Federal Beureau of Investigation
CLASS OF 1983
Rebecca Madvay always knew that she wanted to attend Washington & Jefferson College—what she did not know was what she wanted to do after graduation. She initially was drawn to W&J because of her family’s history with the College and its convenient location in her hometown. However, when she became a student, W&J offered her much more than she expected—a support system during an influential time in her life. “I always was impressed by the great encouragement from the faculty and staff,” Madvay recalls. Professor Pat Maloney especially impacted her college career when she encouraged her to enter an intercollegiate art competition. Not an art major, Madvay was thrilled to win an award for her pottery.
Though art was of great interest to Madvay, she chose to major in sociology. “I always enjoyed examining interactions among people,” she explains. “Dr. Miller and Dr. Greb of the sociology department played vital roles in providing me with a solid foundation for understanding and dealing with people, which I employ daily.” In addition to her studies, Madvay was a member of Delta Gamma sorority and a little sister of Kappa Sigma fraternity. The friendships she formed through these activities helped shape her personality and taught her confidence and determination.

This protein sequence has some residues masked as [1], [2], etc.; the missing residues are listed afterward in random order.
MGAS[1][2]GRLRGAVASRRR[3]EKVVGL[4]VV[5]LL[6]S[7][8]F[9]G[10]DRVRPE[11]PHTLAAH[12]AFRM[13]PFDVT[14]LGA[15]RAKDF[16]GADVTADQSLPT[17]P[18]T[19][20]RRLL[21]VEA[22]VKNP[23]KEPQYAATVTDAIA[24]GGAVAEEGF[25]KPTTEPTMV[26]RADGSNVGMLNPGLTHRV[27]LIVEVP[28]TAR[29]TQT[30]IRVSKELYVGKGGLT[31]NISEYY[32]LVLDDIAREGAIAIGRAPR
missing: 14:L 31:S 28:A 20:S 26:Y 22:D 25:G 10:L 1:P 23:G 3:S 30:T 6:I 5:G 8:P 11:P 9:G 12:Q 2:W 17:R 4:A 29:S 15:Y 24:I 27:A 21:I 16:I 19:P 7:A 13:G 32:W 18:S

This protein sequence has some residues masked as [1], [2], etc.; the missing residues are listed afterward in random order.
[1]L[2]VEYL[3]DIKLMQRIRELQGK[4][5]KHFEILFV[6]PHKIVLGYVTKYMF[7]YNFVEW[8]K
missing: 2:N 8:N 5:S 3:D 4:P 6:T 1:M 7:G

After Madvay graduated in 1983, she accepted a job as a parole officer for the Washington County Courts, giving her the opportunity to put her sociology degree to work immediately. This introduction to the field of law enforcement soon led Madvay to follow in her father’s footsteps by applying for a job with the Federal Bureau of Investigation. She graduated from the FBI academy in 1987, beginning a 22-year career as an FBI agent in the criminal division.
Madvay credits her success to the education and support she received from W&J. “My sociology background has been vital to my accomplishments as an FBI agent,” she says. But, in true liberal arts fashion, Madvay also continues to work on her art and hopes to open her own art studio after she retires.